Namibians are willing to be vaccinated against Covid-19
RUSTENBURG - Namibians have shown a willingness to be vaccinated against Covid-19, Health Minister Dr. Kalumbi Shangula said this week.
He told a briefing on the coronavirus pandemic on Thursday that the health and social services ministry had established 383 Covid-19 vaccination sites in different districts across the southern African country, 181 of which were fixed, 154 were mobile while 48 were outreach points.
“It is encouraging that more and more Namibians are coming forward to get vaccinated. So far, more than 20,315 persons have already been vaccinated around the country following the roll out of the nationwide vaccination programme,” Shangula said.
“This is indeed an encouraging positive public response,” he said, adding that people should not be turned away from vaccination sites for not producing national identification documents.
Health passports, voters registration cards, documents from church authorities and driver’s licenses could also serve for identification, the health minister said.
"In cases where none of these can be produced, a person without an identification document may simply provide their birth date, and if the birth date is unknown, the health workers will use the date of vaccination and the person’s name for record purposes,“ he added.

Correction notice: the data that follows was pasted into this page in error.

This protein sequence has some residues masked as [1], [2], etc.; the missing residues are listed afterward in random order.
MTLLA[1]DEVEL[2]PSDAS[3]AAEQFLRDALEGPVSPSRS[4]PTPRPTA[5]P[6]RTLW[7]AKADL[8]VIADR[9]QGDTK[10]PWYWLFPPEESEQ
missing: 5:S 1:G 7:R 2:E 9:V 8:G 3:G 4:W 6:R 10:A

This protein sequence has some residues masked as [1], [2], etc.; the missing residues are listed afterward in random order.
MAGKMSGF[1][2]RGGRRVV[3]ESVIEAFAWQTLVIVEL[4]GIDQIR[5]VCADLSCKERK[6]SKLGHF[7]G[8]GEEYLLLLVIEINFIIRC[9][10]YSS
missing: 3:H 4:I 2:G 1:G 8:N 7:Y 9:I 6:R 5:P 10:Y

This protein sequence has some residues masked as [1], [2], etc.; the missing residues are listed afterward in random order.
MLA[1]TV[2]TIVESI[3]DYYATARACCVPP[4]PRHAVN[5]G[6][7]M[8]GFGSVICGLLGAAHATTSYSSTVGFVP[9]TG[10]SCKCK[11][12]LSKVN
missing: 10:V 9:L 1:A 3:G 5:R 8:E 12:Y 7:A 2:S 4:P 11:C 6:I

Vaccines are available for all Namibians and other people residing in the country at no cost.
Shangula said the Covid-19 epidemiological trend in Namibia called for greater vigilance and “calls for all of us to take personal responsibility to suppress the spread of new infections”.
“While our country has done relatively well, it will be self-defeating if we let our guard down now,” he cautioned.
Genome sequencing conducted at the University of Namibia indicated that the Covid-19 variant initially discovered in neighbouring South Africa late last year was present in 60 percent of the samples analysed in February.
The variant first detected in Britain was found in three of the samples analysed.
"Namibia will do well to learn lessons from other countries, where the pandemic has overwhelmed health systems. The onus of responsibility rests upon all of us as a nation to prevent such horrific scenarios,“ said Shangula.
"We can do it by complying with the public health measures that have been put in place. We can do it by making the preventive and hygiene practices part and parcel of our daily lives.“
“This is particularly important as we approach the winter season where people tend to be close together in close settings and where influenza illnesses tend to proliferate,” he added.
– African News Agency (ANA)